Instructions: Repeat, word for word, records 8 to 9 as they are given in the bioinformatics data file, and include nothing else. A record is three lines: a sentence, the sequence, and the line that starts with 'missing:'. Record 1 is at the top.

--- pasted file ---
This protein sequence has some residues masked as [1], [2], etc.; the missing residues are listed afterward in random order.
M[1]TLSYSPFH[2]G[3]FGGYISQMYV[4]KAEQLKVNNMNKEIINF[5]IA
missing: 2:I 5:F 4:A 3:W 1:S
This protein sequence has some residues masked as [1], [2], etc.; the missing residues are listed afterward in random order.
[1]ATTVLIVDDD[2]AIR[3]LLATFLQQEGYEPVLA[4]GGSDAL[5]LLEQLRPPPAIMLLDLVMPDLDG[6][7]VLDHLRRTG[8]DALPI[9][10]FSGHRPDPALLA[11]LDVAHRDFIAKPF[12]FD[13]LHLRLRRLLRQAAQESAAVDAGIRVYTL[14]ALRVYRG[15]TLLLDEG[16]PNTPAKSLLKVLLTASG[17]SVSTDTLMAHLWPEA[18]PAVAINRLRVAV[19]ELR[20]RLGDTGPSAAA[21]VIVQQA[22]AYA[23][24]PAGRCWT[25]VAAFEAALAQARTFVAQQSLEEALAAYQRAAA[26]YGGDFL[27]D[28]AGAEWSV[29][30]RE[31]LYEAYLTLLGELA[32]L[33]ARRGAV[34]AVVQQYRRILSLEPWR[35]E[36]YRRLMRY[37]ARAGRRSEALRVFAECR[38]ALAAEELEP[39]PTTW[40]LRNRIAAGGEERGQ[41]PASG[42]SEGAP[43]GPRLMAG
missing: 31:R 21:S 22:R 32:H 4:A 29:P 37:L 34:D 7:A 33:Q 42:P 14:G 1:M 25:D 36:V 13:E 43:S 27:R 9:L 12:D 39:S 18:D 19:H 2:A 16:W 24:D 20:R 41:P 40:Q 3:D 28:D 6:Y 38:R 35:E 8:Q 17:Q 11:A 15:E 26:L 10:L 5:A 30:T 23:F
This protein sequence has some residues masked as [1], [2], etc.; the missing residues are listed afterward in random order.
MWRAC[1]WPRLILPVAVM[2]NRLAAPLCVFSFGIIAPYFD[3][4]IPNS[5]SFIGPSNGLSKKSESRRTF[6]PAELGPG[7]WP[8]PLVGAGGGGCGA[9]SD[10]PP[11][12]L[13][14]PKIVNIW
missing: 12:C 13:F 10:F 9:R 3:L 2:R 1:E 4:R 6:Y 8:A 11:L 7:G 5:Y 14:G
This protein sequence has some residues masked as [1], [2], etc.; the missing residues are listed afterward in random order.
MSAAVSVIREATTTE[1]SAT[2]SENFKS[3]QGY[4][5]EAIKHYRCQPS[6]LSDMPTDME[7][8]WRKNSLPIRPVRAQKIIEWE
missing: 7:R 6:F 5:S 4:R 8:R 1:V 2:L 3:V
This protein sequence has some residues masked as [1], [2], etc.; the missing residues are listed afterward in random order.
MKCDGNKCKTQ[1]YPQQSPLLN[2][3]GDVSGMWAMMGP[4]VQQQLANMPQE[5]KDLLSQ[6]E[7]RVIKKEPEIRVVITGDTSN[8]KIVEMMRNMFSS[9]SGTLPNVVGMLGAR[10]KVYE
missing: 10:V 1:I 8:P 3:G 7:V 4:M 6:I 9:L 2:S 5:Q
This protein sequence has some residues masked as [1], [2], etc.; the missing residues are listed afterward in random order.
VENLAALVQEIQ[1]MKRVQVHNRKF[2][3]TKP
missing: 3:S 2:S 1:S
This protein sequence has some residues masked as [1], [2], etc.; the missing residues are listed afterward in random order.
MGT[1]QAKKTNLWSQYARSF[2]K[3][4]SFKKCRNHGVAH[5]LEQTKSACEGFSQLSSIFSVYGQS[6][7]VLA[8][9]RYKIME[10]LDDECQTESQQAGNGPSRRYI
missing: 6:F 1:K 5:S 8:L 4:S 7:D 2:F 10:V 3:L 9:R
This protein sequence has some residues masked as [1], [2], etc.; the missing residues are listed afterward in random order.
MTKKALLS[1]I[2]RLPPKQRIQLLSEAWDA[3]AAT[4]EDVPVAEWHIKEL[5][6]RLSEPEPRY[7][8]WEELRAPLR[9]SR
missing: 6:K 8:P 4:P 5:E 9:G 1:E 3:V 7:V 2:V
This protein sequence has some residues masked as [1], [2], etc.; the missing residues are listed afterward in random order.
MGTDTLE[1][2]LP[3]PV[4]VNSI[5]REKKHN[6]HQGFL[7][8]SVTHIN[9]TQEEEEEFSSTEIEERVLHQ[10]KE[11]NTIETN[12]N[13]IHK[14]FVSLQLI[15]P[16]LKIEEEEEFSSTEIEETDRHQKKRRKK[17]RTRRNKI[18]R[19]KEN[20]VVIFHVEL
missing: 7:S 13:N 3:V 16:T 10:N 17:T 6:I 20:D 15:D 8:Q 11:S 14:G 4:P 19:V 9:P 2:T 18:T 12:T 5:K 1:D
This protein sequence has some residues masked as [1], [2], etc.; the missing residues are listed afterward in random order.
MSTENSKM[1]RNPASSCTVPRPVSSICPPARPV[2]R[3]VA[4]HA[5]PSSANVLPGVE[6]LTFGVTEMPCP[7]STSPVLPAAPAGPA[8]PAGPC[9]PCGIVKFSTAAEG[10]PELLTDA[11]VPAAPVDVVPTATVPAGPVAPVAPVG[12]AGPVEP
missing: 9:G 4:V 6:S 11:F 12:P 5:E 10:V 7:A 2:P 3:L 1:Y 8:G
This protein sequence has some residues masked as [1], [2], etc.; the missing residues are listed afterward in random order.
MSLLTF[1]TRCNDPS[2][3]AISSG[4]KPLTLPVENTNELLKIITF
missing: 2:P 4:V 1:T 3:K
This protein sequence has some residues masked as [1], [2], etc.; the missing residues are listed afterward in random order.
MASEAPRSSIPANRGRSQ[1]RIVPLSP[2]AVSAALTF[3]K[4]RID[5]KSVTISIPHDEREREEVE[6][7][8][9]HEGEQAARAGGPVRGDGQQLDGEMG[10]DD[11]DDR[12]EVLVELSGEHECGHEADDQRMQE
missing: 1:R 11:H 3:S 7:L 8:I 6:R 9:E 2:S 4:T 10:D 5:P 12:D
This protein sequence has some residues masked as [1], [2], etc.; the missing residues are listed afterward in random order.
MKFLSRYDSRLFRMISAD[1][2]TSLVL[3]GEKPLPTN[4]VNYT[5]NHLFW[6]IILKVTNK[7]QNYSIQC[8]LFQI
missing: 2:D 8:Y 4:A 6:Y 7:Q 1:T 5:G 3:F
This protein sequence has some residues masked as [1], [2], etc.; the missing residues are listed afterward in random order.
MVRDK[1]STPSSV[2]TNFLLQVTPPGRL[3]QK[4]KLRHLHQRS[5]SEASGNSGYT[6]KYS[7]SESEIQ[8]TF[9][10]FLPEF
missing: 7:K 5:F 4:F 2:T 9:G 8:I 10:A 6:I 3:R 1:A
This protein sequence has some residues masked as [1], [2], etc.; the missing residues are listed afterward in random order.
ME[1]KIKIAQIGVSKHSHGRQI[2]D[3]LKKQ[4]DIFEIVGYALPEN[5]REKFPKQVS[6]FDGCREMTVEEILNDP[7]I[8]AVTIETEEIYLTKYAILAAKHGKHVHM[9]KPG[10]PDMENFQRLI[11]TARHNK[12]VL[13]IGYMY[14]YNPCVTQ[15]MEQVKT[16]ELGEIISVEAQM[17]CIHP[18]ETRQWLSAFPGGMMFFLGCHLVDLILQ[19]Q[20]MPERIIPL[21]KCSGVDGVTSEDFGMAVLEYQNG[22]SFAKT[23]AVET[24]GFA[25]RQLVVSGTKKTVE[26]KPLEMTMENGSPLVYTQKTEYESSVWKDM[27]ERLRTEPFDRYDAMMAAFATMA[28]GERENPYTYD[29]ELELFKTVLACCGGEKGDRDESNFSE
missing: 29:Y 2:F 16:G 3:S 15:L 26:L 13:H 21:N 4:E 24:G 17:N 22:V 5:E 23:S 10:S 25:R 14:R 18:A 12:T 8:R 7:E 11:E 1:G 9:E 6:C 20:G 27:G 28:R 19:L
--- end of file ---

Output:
This protein sequence has some residues masked as [1], [2], etc.; the missing residues are listed afterward in random order.
MTKKALLS[1]I[2]RLPPKQRIQLLSEAWDA[3]AAT[4]EDVPVAEWHIKEL[5][6]RLSEPEPRY[7][8]WEELRAPLR[9]SR
missing: 6:K 8:P 4:P 5:E 9:G 1:E 3:V 7:V 2:V
This protein sequence has some residues masked as [1], [2], etc.; the missing residues are listed afterward in random order.
MGTDTLE[1][2]LP[3]PV[4]VNSI[5]REKKHN[6]HQGFL[7][8]SVTHIN[9]TQEEEEEFSSTEIEERVLHQ[10]KE[11]NTIETN[12]N[13]IHK[14]FVSLQLI[15]P[16]LKIEEEEEFSSTEIEETDRHQKKRRKK[17]RTRRNKI[18]R[19]KEN[20]VVIFHVEL
missing: 7:S 13:N 3:V 16:T 10:N 17:T 6:I 20:D 15:D 8:Q 11:S 14:G 4:P 19:V 9:P 2:T 18:T 12:T 5:K 1:D